Dr. Farmer: So, I’ll start with that the research work that I’ve done on that topic really builds off of what was put out a few years earlier by other groups. Who initially saw that when they looked at national surveys of when asking adults about frequency of cooking dinner, that there was this gap between what African Americans are reporting and non-Hispanic whites and Hispanic Americans and Asian Americans.
And those other papers left it at African Americans cook less. I really wanted to do just one paper just looking at those samples of African Americans, what might be the factors?
Why are they cooking less? Is it income related? Is it sub marker of perception of their diet quality? And then to the kind of answer, another question that sometimes I would run into is people would say, well, if African Americans were to cook, then their diet wouldn’t be healthy anyway. So, I wanted to counter that stereotype through research.
So that paper really looked at what are the factors that might be contributing to a lower reporting of cooking frequency, but then also looked at if African American adults are cooking at home, what’s their diet like? So, I’ll start with the first part. And so some of the factors that we found are important is that, that question is just a bad question.
That question wasn’t getting at the way that people cook and how people are defining cooking. So, if people do batch cooking where they cook over the weekends and they’re eating off of that cooked food throughout the week, then actually that question about how many times you cook dinner doesn’t really capture the role of cooking in their diet or their exposure to potentially healthier foods.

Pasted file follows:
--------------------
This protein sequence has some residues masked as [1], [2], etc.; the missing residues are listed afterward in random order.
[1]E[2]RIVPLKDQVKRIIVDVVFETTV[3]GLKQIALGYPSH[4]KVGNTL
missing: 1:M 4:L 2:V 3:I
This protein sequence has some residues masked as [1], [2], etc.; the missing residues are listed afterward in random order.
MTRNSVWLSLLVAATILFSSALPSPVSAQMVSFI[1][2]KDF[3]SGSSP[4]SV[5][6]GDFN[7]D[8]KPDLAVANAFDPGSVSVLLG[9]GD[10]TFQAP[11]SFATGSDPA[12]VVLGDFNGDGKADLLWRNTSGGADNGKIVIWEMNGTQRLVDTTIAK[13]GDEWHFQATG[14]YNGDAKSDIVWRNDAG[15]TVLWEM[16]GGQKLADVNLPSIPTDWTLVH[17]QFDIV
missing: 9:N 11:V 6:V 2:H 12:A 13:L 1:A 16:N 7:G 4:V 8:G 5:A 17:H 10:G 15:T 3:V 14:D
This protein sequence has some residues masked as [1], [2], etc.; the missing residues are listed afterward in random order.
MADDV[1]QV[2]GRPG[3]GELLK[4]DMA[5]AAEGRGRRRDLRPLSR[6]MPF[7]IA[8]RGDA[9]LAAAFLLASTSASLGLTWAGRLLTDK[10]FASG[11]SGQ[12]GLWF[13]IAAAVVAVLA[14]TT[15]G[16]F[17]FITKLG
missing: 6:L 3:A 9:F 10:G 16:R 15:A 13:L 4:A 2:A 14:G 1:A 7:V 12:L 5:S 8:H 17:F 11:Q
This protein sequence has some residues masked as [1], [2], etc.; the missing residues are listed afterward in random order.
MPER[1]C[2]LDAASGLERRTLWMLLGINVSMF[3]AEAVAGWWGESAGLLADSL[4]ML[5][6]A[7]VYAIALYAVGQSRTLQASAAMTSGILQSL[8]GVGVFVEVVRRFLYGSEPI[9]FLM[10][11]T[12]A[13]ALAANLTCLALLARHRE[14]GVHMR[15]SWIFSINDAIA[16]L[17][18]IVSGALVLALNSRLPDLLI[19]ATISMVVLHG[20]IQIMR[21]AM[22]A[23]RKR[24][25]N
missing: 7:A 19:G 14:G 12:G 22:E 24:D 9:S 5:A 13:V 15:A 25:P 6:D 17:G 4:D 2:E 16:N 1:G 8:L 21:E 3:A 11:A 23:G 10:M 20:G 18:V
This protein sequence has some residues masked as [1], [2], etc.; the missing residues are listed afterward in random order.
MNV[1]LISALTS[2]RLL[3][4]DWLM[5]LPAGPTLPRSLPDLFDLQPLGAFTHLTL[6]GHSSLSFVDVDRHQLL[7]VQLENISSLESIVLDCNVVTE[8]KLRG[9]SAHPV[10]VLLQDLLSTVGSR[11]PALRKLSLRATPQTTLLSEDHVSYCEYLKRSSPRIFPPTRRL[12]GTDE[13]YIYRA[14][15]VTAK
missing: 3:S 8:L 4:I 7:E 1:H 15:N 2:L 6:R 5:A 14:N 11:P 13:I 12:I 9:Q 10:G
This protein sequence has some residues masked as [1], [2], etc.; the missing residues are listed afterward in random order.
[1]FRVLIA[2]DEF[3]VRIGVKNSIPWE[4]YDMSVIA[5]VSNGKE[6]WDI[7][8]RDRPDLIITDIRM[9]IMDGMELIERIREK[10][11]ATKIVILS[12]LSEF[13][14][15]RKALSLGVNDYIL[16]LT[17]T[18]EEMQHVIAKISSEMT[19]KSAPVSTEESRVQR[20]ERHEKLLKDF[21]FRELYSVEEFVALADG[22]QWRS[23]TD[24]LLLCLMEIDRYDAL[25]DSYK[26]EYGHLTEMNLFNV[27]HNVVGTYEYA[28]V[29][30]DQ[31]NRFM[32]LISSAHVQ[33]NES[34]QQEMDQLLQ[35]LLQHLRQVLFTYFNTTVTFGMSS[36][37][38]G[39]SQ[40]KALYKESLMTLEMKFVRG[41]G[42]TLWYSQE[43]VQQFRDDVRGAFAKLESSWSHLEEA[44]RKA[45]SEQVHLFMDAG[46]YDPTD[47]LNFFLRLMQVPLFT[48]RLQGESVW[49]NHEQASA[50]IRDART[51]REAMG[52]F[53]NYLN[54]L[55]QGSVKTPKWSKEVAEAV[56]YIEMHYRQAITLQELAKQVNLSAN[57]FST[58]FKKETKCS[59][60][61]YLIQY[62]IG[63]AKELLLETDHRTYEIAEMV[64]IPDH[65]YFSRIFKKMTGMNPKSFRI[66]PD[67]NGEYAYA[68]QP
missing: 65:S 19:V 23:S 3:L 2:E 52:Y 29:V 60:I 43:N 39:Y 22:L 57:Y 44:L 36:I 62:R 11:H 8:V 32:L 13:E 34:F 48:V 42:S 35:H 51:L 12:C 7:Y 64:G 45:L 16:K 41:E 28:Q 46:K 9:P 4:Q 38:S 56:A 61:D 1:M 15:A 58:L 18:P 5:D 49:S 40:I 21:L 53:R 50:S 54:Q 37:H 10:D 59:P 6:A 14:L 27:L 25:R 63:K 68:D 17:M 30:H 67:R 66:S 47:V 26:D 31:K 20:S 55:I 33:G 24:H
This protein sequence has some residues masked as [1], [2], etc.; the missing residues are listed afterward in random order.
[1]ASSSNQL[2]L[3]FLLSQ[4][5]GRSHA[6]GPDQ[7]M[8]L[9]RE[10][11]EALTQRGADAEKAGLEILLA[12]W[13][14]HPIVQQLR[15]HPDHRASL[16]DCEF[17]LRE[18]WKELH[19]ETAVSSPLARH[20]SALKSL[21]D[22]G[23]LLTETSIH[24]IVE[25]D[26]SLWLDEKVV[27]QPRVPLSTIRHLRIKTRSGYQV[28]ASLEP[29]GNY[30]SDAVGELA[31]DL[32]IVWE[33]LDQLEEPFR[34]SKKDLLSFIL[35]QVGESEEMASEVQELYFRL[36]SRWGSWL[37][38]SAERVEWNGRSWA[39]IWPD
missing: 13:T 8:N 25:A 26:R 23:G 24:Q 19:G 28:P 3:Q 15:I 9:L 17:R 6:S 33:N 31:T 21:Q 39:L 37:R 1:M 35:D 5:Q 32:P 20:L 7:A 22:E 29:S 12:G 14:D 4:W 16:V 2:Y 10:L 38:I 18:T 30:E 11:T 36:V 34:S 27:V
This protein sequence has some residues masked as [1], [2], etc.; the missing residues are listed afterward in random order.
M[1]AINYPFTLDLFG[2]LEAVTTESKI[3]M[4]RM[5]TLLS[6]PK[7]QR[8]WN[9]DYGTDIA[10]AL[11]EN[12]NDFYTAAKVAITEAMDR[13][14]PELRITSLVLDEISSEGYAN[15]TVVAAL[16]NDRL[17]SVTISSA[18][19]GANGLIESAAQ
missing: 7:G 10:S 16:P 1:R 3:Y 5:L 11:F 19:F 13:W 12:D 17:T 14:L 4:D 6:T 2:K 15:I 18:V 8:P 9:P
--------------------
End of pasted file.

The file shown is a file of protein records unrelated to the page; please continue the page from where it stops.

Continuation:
Other things that we found is that it really was income. So, we saw in the whole U.S., the higher your income, the more your cooking frequency, the more your diet quality. When we looked just at African Americans, we found that only rang true for middle income households. Lower income households and even the upper end income households, income wasn’t related to cooking frequency.
And so, then that leaves in kind of the work that I’m doing now to ask more of those questions about if you have people that are on two different bookends of income, why are there consumer behaviors around food? Not following that income trend. So that’s some of the work that we’re doing now.
And then to look at the role of diet quality. So yes, the more that African Americans in that sample cook in their household, the better their diet. And we specifically saw that their diet improved in terms of vegetable intake, green leafy vegetable intake, and a reduction of sugar sweetened beverages. So, I felt it was important to put that research out into the literatures to help to dismay some stereotypes that people have about what African Americans eat or what actually a cooking intervention could lead to.
Shireen: Speaking of which, so in the same study you concluded that the promotion of higher cooking frequency among higher income non-Hispanic blacks may be related to promoting cooking as a viable option within their daily living schedules, as opposed to focusing on food access options. Can you elaborate a little bit more on this?
Dr. Farmer: Yeah, yeah. I can elaborate a little bit more. So, I think a group that we oftentimes don’t think about or don’t think about recruiting the studies are higher income African American households and families. And thinking about the fact that we see across income levels there’s an increased risk for chronic disease amongst African Americans.